## Abstract

The lack of methodology for measuring the alveolar carbon dioxide tension (*P*_{A,CO2}) has forced investigators to make several assumptions, such as that *P*_{A,CO2} is equal to end-tidal (*P*_{ET,CO2}) and arterial CO_{2} tension (*P*_{a,CO2}).

The present study measured the mean *P*_{A,CO2} and Bohr's dead space ratio (Bohr's dead space/tidal volume (*V*_{D,Bohr}/*V*_{T})) during tidal breathing. The method used is a new, simple and noninvasive technique, based on the analysis of the expired CO_{2} volume per breath (*V*_{CO2}) *versus* the exhaled *V*_{T}. This curve was analysed in 21 normal, healthy subjects and 35 chronic obstructive pulmonary disease (COPD) patients breathing tidally through a mouthpiece apparatus in the sitting position.

It is shown that: 1) *P*_{A,CO2} is similar to *P*_{a,CO2} in normal subjects, whilst it is significantly lower than *P*_{a,CO2} in COPD patients; 2) *P*_{A,CO2} is significantly higher than *P*_{ET,CO2} in all subjects, especially in COPD patients; 3) *V*_{D,Bohr}/*V*_{T} is increased in COPD patients as compared to normal subjects; and 4) *V*_{D,Bohr}/*V*_{T} is lower than the “physiological” dead space ratio (*V*_{D,phys}/*V*_{T}) in COPD patients.

It is concluded that the expired carbon dioxide *versus* tidal volume curve is a useful tool for research and clinical work, because it permits the noninvasive and accurate measurement of Bohr's dead space and mean alveolar carbon dioxide tension accurately during spontaneous breathing.

- alveolar carbon dioxide tension
- arterial carbon dioxide tension
- Bohr's dead space
- chronic obstructive pulmonary disease
- end-tidal carbon dioxide
- physiological dead space

The respiratory dead space is the concept in gas exchange derived by the investigators in their effort to determine the effectiveness of ventilation in health and disease. After the description of the dead space by Bohr 1, numerous papers on the subject followed, in which the methodology can be divided into two categories; the noninvasive studies from gas (nitrogen (N_{2}), Helium (He), carbon dioxide (CO_{2})) concentration *versus* time or volume curves, and the invasive studies in which the arterial CO_{2} tension (*P*_{a,CO2}) instead of the alveolar CO_{2} tension (*P*_{A,CO2}) was used 2–15. In the noninvasive methods, the “anatomical” dead space, *i.e.* Fowler's dead space (*V*_{D(F)}), is determined from the expired gas concentration *versus* tidal volume or vital capacity curve, which is analysed by geometrical methods. The results obtained by this method may be doubtful since the junction of the phases II and III is difficult to define in disease, especially during tidal breathing. Furthermore, this analysis is based on the assumption that the end-tidal and alveolar CO_{2} fractions (*F*_{ET,CO2} and *F*_{A,CO2}) are identical. However, there is substantial evidence that *F*_{ET,CO2} is lower than *F*_{A,CO2} in normal subjects and patients 16–18. The invasive methods permit the measurement of the “physiological” dead space ratio (physiological dead space/tidal volume (*V*_{D,phys}/*V*_{T})), by using *P*_{a,CO2} in Bohr's equation with the assumption that *P*_{A,CO2} is equal to *P*_{a,CO2}, which is valid only in normal subjects.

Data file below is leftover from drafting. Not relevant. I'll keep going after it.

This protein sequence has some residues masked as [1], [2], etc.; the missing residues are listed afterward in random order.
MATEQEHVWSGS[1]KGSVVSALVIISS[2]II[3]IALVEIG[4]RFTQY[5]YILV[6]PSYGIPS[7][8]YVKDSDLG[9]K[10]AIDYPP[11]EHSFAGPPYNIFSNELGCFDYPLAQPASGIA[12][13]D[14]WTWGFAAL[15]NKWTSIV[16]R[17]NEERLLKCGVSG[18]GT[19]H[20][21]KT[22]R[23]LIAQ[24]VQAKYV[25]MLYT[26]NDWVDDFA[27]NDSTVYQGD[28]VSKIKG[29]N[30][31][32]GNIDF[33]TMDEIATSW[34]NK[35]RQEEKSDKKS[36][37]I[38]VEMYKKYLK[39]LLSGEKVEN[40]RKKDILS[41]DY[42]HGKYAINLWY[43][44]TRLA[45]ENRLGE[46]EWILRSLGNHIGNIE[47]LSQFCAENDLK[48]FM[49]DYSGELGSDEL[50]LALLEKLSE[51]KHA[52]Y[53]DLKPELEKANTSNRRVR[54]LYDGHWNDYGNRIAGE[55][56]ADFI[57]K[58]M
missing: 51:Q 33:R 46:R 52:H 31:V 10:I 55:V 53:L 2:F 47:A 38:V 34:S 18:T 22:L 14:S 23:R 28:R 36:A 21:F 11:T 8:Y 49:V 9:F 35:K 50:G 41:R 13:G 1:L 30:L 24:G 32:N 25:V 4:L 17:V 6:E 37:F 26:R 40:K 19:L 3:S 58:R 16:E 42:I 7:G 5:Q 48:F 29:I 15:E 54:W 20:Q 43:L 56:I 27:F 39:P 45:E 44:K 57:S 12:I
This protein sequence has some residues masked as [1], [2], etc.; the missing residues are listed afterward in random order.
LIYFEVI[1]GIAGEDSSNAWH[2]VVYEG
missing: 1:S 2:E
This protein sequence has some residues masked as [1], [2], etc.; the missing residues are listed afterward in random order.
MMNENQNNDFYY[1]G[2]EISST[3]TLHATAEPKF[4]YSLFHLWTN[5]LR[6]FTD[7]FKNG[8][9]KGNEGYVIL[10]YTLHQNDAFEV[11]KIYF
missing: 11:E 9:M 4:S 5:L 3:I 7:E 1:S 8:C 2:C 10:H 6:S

In previous reports 17, 18, Bohr's dead space ratio (Bohr's dead space/tidal volume (*V*_{D,Bohr}/*V*_{T})) and *P*_{A,CO2} were not measured either simultaneously or within the volume domain. Since *V*_{D,Bohr}/*V*_{T} is in the volume domain, theoretically it appeared most appropriate to develop a new technique, *i.e.* the construction and mathematical analysis of the expired CO_{2} volume *versus* tidal volume curve (*V*_{CO2} *versus* *V*_{T} curve). This curve, recorded at the mouth during expiration, has a curvilinear shape and the CO_{2} concentrations within the airways are lower than the alveolar one as a result of the “dilution effect” due to the pre-inspired atmospheric air (Appendix 1).